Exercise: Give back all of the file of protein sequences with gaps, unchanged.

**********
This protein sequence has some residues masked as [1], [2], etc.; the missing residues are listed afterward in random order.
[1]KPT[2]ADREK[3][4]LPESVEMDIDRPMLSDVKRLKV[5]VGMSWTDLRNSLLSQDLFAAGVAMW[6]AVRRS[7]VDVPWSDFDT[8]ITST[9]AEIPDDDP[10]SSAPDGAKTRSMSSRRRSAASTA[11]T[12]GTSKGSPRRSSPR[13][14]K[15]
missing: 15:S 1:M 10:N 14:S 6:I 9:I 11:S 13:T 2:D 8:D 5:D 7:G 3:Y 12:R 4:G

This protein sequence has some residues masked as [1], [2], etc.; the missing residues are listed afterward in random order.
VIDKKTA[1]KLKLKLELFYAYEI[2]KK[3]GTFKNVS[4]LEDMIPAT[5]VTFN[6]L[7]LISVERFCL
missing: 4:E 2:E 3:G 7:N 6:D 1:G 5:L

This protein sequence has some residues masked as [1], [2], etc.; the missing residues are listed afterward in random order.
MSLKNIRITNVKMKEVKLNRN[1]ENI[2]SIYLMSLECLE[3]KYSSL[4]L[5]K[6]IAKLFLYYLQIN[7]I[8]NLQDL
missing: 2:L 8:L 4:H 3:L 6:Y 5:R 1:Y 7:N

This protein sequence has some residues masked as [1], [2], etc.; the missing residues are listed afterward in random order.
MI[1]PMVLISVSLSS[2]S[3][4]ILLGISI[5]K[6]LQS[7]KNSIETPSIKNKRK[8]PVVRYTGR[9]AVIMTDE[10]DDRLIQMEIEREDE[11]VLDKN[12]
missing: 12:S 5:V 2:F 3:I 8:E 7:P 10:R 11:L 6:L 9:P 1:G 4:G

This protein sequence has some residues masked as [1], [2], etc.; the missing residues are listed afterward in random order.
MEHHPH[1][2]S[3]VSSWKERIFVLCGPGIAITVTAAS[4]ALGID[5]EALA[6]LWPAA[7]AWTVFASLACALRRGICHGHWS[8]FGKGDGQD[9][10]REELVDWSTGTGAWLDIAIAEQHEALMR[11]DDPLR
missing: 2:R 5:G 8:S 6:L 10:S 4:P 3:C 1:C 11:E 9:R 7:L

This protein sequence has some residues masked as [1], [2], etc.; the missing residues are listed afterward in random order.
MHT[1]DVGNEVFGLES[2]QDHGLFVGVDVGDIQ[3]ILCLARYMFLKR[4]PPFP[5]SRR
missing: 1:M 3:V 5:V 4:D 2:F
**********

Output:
This protein sequence has some residues masked as [1], [2], etc.; the missing residues are listed afterward in random order.
[1]KPT[2]ADREK[3][4]LPESVEMDIDRPMLSDVKRLKV[5]VGMSWTDLRNSLLSQDLFAAGVAMW[6]AVRRS[7]VDVPWSDFDT[8]ITST[9]AEIPDDDP[10]SSAPDGAKTRSMSSRRRSAASTA[11]T[12]GTSKGSPRRSSPR[13][14]K[15]
missing: 15:S 1:M 10:N 14:S 6:I 9:I 11:S 13:T 2:D 8:D 5:D 7:G 3:Y 12:R 4:G

This protein sequence has some residues masked as [1], [2], etc.; the missing residues are listed afterward in random order.
VIDKKTA[1]KLKLKLELFYAYEI[2]KK[3]GTFKNVS[4]LEDMIPAT[5]VTFN[6]L[7]LISVERFCL
missing: 4:E 2:E 3:G 7:N 6:D 1:G 5:L

This protein sequence has some residues masked as [1], [2], etc.; the missing residues are listed afterward in random order.
MSLKNIRITNVKMKEVKLNRN[1]ENI[2]SIYLMSLECLE[3]KYSSL[4]L[5]K[6]IAKLFLYYLQIN[7]I[8]NLQDL
missing: 2:L 8:L 4:H 3:L 6:Y 5:R 1:Y 7:N

This protein sequence has some residues masked as [1], [2], etc.; the missing residues are listed afterward in random order.
MI[1]PMVLISVSLSS[2]S[3][4]ILLGISI[5]K[6]LQS[7]KNSIETPSIKNKRK[8]PVVRYTGR[9]AVIMTDE[10]DDRLIQMEIEREDE[11]VLDKN[12]
missing: 12:S 5:V 2:F 3:I 8:E 7:P 10:R 11:L 6:L 9:P 1:G 4:G

This protein sequence has some residues masked as [1], [2], etc.; the missing residues are listed afterward in random order.
MEHHPH[1][2]S[3]VSSWKERIFVLCGPGIAITVTAAS[4]ALGID[5]EALA[6]LWPAA[7]AWTVFASLACALRRGICHGHWS[8]FGKGDGQD[9][10]REELVDWSTGTGAWLDIAIAEQHEALMR[11]DDPLR
missing: 2:R 5:G 8:S 6:L 10:S 4:P 3:C 1:C 11:E 9:R 7:L

This protein sequence has some residues masked as [1], [2], etc.; the missing residues are listed afterward in random order.
MHT[1]DVGNEVFGLES[2]QDHGLFVGVDVGDIQ[3]ILCLARYMFLKR[4]PPFP[5]SRR
missing: 1:M 3:V 5:V 4:D 2:F